Zeke was diagnosed with a pelvic fracture and euthanized at the behest of veterinarians, according to the Times. Before Monday, 1,034 workouts had taken place without incident on the training track.
Dionne Benson, the chief veterinarian of the Stronach Group, said in a statement that her staff and colleagues were “devastated” by Zeke’s death. (The Stronach Group owns Santa Anita and other major tracks, including Pimlico Race Course in Maryland.)
“We are carefully reviewing what factors could have contributed to Zeke’s injury,” Benson said in the statement. “Santa Anita will continue to work closely with the California Horse Racing Board and will continue to be transparent with our stakeholders and all of our constituents, including the public, as more facts come in.”
Benson said in the statement that the horse’s body will be analyzed by the veterinary medicine school at the University of California-Davis. Those findings, she said, will be reviewed by the California Horse Racing Board.
The string of horse deaths at Santa Anita prompted officials to temporarily cease racing at the track in early March to establish new regulations — including limitations on the use of an anti-bleeding medications. The fatalities even drew the attention of Sen. Dianne Feinstein (D-Calif.), who in April called for all racing at Santa Anita to be suspended “until the cause or causes of these deaths can be fully investigated.”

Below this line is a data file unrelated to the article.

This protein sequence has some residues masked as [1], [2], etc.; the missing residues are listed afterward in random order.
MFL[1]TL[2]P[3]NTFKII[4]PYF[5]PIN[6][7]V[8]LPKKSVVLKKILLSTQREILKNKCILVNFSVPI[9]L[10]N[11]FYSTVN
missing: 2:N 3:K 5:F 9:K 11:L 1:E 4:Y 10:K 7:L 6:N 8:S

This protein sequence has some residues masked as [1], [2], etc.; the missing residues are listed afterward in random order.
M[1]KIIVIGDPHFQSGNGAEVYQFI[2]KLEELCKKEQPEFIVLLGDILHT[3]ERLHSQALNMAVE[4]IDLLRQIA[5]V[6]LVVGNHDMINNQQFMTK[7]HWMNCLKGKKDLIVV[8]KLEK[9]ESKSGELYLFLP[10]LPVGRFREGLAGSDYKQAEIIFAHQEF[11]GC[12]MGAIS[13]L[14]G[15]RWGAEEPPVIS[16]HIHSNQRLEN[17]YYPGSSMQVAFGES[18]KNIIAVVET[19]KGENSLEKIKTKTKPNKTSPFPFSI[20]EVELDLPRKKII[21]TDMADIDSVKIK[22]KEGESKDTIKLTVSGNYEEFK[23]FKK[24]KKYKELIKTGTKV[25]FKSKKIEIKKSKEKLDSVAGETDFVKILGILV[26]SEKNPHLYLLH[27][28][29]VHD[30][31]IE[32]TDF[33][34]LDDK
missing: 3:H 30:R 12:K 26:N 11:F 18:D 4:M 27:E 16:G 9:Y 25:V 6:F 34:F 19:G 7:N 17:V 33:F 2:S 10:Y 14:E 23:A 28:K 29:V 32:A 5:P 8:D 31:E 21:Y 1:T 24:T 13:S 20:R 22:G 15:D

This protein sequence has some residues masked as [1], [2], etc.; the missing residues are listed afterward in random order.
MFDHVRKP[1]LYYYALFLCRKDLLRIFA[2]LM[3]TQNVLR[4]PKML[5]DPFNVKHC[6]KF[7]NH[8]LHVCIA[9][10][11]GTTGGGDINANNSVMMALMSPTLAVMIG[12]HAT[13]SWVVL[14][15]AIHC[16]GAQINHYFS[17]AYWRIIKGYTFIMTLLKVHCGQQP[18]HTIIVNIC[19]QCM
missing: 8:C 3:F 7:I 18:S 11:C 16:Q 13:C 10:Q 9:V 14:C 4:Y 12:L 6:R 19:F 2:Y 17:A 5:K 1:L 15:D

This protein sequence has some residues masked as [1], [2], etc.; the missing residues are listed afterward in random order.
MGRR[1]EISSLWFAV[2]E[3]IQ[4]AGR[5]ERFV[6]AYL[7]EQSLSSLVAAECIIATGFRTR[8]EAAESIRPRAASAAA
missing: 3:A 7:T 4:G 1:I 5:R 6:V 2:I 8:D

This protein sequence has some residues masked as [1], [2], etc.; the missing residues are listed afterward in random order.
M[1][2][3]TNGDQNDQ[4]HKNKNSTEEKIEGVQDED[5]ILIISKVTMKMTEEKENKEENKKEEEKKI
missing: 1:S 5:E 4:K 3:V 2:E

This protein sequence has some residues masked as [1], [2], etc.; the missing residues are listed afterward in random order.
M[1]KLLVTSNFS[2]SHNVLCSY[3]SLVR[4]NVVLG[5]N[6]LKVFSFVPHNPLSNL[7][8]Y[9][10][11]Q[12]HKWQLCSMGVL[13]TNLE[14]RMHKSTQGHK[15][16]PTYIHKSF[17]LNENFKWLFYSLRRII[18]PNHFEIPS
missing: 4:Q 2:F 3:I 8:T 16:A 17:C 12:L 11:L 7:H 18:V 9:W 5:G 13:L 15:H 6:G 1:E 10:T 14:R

Later that month, Los Angeles County District Attorney Jackie Lacey announced she would create a task force to investigate the horse deaths. After a 4-year-old gelding suffered an injury during a race in early June and was then euthanized, the CHRB recommended Santa Anita halt racing temporarily but “allow horses to continue to train.” That request was met with resistance from the track’s management.
There was even speculation the spate of deaths would cause the hosts of the Breeders’ Cup, which takes place at Santa Anita in November, to consider a new venue. But the Breeders’ Cup 14-member board of directors voted unanimously in late June to keep the race at its original location, citing “meaningful and effective reforms and best practices that have been implemented in recent months.”
The Times reports that it has been 14 weeks since a horse has died racing in the sport.
Des Bieler contributed to this report.
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